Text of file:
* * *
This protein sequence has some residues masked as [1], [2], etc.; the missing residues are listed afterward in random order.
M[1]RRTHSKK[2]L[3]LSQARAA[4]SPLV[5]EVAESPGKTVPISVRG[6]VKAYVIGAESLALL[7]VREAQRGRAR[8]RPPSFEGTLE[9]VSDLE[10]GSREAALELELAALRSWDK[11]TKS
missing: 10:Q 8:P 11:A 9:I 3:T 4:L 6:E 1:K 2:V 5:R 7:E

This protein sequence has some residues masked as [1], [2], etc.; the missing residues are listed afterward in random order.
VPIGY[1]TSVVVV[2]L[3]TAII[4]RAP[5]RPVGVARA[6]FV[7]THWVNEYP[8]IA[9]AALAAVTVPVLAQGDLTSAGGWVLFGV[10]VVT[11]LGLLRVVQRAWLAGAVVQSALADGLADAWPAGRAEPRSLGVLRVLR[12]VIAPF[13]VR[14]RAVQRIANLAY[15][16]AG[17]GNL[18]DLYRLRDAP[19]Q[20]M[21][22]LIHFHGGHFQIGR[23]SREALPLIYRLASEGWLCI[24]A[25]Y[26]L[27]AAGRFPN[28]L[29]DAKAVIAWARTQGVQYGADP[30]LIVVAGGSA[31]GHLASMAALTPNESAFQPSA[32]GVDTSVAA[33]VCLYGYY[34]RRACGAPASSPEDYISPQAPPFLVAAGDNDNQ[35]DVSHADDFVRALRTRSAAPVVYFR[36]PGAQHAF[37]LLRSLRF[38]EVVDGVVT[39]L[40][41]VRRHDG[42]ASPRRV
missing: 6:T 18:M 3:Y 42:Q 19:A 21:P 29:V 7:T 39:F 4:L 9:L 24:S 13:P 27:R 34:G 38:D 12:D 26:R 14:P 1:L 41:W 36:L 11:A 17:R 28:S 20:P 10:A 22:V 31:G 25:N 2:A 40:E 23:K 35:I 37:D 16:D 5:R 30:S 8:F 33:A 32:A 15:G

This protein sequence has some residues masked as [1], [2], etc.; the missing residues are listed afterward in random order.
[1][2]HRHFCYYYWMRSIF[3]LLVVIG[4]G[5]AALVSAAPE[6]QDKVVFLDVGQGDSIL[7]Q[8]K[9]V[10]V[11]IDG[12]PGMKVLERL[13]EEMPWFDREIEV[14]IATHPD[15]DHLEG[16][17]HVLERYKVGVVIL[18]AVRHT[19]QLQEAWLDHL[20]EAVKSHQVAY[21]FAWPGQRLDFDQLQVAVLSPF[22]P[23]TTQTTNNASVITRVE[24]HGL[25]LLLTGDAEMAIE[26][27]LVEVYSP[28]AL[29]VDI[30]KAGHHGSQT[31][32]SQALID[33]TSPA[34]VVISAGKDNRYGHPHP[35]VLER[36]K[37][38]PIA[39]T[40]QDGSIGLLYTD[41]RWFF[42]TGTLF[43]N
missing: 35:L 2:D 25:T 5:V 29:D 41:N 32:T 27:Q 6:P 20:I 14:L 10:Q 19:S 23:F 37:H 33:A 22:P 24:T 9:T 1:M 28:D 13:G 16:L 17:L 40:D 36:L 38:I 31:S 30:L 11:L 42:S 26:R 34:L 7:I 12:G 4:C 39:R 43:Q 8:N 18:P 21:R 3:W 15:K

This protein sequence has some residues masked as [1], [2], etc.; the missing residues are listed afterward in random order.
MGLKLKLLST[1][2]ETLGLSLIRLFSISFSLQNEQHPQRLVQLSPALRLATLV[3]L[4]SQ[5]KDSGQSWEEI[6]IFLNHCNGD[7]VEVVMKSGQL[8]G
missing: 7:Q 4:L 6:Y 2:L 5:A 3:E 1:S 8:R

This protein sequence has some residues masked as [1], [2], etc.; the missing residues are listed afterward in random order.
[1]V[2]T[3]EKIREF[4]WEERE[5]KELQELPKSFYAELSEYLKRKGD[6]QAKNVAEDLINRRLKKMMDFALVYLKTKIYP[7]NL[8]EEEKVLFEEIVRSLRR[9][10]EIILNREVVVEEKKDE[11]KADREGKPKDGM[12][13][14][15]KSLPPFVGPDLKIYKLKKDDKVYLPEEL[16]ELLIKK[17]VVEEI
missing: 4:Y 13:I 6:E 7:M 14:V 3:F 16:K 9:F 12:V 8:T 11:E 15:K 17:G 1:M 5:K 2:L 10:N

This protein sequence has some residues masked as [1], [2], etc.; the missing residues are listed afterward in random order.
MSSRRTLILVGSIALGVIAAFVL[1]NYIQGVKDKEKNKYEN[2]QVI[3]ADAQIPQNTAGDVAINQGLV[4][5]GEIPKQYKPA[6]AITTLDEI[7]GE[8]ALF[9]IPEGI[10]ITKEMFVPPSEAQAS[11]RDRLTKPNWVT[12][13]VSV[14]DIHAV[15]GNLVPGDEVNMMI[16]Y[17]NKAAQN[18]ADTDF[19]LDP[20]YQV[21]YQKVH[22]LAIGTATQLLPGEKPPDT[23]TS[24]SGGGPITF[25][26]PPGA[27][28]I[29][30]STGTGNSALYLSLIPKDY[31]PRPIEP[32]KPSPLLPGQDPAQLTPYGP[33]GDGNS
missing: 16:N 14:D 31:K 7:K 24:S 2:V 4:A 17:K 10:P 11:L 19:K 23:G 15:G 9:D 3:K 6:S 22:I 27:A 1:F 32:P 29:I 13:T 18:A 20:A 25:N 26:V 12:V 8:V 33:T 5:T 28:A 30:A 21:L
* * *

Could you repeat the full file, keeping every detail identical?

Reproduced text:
This protein sequence has some residues masked as [1], [2], etc.; the missing residues are listed afterward in random order.
M[1]RRTHSKK[2]L[3]LSQARAA[4]SPLV[5]EVAESPGKTVPISVRG[6]VKAYVIGAESLALL[7]VREAQRGRAR[8]RPPSFEGTLE[9]VSDLE[10]GSREAALELELAALRSWDK[11]TKS
missing: 10:Q 8:P 11:A 9:I 3:T 4:L 6:E 1:K 2:V 5:R 7:E

This protein sequence has some residues masked as [1], [2], etc.; the missing residues are listed afterward in random order.
VPIGY[1]TSVVVV[2]L[3]TAII[4]RAP[5]RPVGVARA[6]FV[7]THWVNEYP[8]IA[9]AALAAVTVPVLAQGDLTSAGGWVLFGV[10]VVT[11]LGLLRVVQRAWLAGAVVQSALADGLADAWPAGRAEPRSLGVLRVLR[12]VIAPF[13]VR[14]RAVQRIANLAY[15][16]AG[17]GNL[18]DLYRLRDAP[19]Q[20]M[21][22]LIHFHGGHFQIGR[23]SREALPLIYRLASEGWLCI[24]A[25]Y[26]L[27]AAGRFPN[28]L[29]DAKAVIAWARTQGVQYGADP[30]LIVVAGGSA[31]GHLASMAALTPNESAFQPSA[32]GVDTSVAA[33]VCLYGYY[34]RRACGAPASSPEDYISPQAPPFLVAAGDNDNQ[35]DVSHADDFVRALRTRSAAPVVYFR[36]PGAQHAF[37]LLRSLRF[38]EVVDGVVT[39]L[40][41]VRRHDG[42]ASPRRV
missing: 6:T 18:M 3:Y 42:Q 19:A 21:P 29:V 7:T 39:F 4:L 9:L 24:S 13:P 27:R 34:G 38:D 12:D 26:R 14:P 1:L 41:W 36:L 11:A 17:R 28:S 20:P 10:A 22:V 31:G 25:N 2:A 40:E 23:K 35:I 37:D 16:D 5:R 30:S 8:F 33:A 32:A 15:G

This protein sequence has some residues masked as [1], [2], etc.; the missing residues are listed afterward in random order.
[1][2]HRHFCYYYWMRSIF[3]LLVVIG[4]G[5]AALVSAAPE[6]QDKVVFLDVGQGDSIL[7]Q[8]K[9]V[10]V[11]IDG[12]PGMKVLERL[13]EEMPWFDREIEV[14]IATHPD[15]DHLEG[16][17]HVLERYKVGVVIL[18]AVRHT[19]QLQEAWLDHL[20]EAVKSHQVAY[21]FAWPGQRLDFDQLQVAVLSPF[22]P[23]TTQTTNNASVITRVE[24]HGL[25]LLLTGDAEMAIE[26][27]LVEVYSP[28]AL[29]VDI[30]KAGHHGSQT[31][32]SQALID[33]TSPA[34]VVISAGKDNRYGHPHP[35]VLER[36]K[37][38]PIA[39]T[40]QDGSIGLLYTD[41]RWFF[42]TGTLF[43]N
missing: 35:L 2:D 25:T 5:V 29:D 41:N 32:T 27:Q 6:P 20:I 14:L 10:Q 19:S 23:F 37:H 33:A 22:P 24:T 9:T 1:M 28:D 13:G 16:L 17:L 40:D 36:L 38:I 31:S 30:L 11:L 42:S 26:R 34:L 7:I 12:G 4:C 39:R 43:Q 8:N 18:P 21:R 3:W 15:K

This protein sequence has some residues masked as [1], [2], etc.; the missing residues are listed afterward in random order.
MGLKLKLLST[1][2]ETLGLSLIRLFSISFSLQNEQHPQRLVQLSPALRLATLV[3]L[4]SQ[5]KDSGQSWEEI[6]IFLNHCNGD[7]VEVVMKSGQL[8]G
missing: 7:Q 4:L 6:Y 2:L 5:A 3:E 1:S 8:R

This protein sequence has some residues masked as [1], [2], etc.; the missing residues are listed afterward in random order.
[1]V[2]T[3]EKIREF[4]WEERE[5]KELQELPKSFYAELSEYLKRKGD[6]QAKNVAEDLINRRLKKMMDFALVYLKTKIYP[7]NL[8]EEEKVLFEEIVRSLRR[9][10]EIILNREVVVEEKKDE[11]KADREGKPKDGM[12][13][14][15]KSLPPFVGPDLKIYKLKKDDKVYLPEEL[16]ELLIKK[17]VVEEI
missing: 4:Y 13:I 6:E 7:M 14:V 3:F 16:K 9:F 12:V 8:T 11:E 15:K 17:G 1:M 5:K 2:L 10:N

This protein sequence has some residues masked as [1], [2], etc.; the missing residues are listed afterward in random order.
MSSRRTLILVGSIALGVIAAFVL[1]NYIQGVKDKEKNKYEN[2]QVI[3]ADAQIPQNTAGDVAINQGLV[4][5]GEIPKQYKPA[6]AITTLDEI[7]GE[8]ALF[9]IPEGI[10]ITKEMFVPPSEAQAS[11]RDRLTKPNWVT[12][13]VSV[14]DIHAV[15]GNLVPGDEVNMMI[16]Y[17]NKAAQN[18]ADTDF[19]LDP[20]YQV[21]YQKVH[22]LAIGTATQLLPGEKPPDT[23]TS[24]SGGGPITF[25][26]PPGA[27][28]I[29][30]STGTGNSALYLSLIPKDY[31]PRPIEP[32]KPSPLLPGQDPAQLTPYGP[33]GDGNS
missing: 16:N 14:D 31:K 7:K 24:S 2:V 4:A 17:K 10:P 11:L 19:K 23:G 15:G 9:D 3:K 6:S 22:I 27:A 1:F 32:P 29:I 13:T 18:A 20:A 25:N 26:V 12:V 8:V 33:T 5:T 28:A 30:A 21:L